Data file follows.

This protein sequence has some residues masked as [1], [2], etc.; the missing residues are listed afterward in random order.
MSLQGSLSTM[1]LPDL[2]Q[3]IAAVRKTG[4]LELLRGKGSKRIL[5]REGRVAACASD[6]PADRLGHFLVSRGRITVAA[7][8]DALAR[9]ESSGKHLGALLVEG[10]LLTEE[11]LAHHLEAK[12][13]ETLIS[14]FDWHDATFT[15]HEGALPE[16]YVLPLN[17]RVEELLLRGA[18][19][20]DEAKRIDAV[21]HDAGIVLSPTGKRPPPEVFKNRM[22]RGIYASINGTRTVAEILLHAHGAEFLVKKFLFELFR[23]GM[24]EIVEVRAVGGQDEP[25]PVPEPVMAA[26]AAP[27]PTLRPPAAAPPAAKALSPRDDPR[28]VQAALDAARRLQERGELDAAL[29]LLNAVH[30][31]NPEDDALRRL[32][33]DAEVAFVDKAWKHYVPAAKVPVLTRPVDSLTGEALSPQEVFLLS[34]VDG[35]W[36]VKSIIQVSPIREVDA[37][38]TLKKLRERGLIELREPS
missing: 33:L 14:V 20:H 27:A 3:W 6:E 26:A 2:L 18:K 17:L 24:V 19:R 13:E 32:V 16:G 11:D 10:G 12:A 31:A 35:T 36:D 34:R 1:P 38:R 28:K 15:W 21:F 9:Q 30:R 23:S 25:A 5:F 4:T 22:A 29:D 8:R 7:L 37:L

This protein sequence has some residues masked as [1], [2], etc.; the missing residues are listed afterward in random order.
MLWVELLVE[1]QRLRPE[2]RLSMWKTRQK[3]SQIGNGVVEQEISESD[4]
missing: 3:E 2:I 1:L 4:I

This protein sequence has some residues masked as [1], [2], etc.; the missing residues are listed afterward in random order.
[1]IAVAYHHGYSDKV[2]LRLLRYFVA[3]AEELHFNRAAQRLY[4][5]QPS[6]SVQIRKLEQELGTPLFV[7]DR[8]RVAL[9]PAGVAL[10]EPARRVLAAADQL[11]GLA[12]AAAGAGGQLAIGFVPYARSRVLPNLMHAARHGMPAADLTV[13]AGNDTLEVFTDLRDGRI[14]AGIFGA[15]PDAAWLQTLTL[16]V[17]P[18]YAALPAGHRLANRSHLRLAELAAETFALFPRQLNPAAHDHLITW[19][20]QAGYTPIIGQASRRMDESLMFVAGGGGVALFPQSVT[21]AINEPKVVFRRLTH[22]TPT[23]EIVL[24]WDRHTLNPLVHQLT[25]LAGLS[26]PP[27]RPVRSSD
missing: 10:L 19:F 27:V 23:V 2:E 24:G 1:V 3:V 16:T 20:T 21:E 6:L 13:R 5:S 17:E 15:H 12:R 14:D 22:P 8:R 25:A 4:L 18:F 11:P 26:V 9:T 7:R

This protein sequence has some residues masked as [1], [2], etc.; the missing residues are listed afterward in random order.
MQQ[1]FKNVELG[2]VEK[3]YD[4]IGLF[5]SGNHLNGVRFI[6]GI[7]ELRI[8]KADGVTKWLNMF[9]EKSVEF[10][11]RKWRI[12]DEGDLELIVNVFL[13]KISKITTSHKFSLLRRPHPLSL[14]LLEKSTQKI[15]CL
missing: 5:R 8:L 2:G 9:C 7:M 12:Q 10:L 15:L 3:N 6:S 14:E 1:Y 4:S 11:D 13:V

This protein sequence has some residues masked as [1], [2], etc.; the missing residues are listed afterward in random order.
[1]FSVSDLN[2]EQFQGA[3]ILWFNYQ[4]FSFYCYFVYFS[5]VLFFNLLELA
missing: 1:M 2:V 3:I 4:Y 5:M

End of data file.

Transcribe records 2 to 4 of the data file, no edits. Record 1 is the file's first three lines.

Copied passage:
This protein sequence has some residues masked as [1], [2], etc.; the missing residues are listed afterward in random order.
MLWVELLVE[1]QRLRPE[2]RLSMWKTRQK[3]SQIGNGVVEQEISESD[4]
missing: 3:E 2:I 1:L 4:I

This protein sequence has some residues masked as [1], [2], etc.; the missing residues are listed afterward in random order.
[1]IAVAYHHGYSDKV[2]LRLLRYFVA[3]AEELHFNRAAQRLY[4][5]QPS[6]SVQIRKLEQELGTPLFV[7]DR[8]RVAL[9]PAGVAL[10]EPARRVLAAADQL[11]GLA[12]AAAGAGGQLAIGFVPYARSRVLPNLMHAARHGMPAADLTV[13]AGNDTLEVFTDLRDGRI[14]AGIFGA[15]PDAAWLQTLTL[16]V[17]P[18]YAALPAGHRLANRSHLRLAELAAETFALFPRQLNPAAHDHLITW[19][20]QAGYTPIIGQASRRMDESLMFVAGGGGVALFPQSVT[21]AINEPKVVFRRLTH[22]TPT[23]EIVL[24]WDRHTLNPLVHQLT[25]LAGLS[26]PP[27]RPVRSSD
missing: 10:L 19:F 27:V 23:V 2:E 24:G 1:V 3:V 16:T 20:T 21:E 6:L 13:R 5:S 17:E 15:H 12:R 14:D 22:P 8:R 25:A 4:L 18:F 11:P 26:V 9:T 7:R

This protein sequence has some residues masked as [1], [2], etc.; the missing residues are listed afterward in random order.
MQQ[1]FKNVELG[2]VEK[3]YD[4]IGLF[5]SGNHLNGVRFI[6]GI[7]ELRI[8]KADGVTKWLNMF[9]EKSVEF[10][11]RKWRI[12]DEGDLELIVNVFL[13]KISKITTSHKFSLLRRPHPLSL[14]LLEKSTQKI[15]CL
missing: 5:R 8:L 2:G 9:C 7:M 12:Q 10:L 15:L 3:N 6:S 14:E 1:Y 4:S 11:D 13:V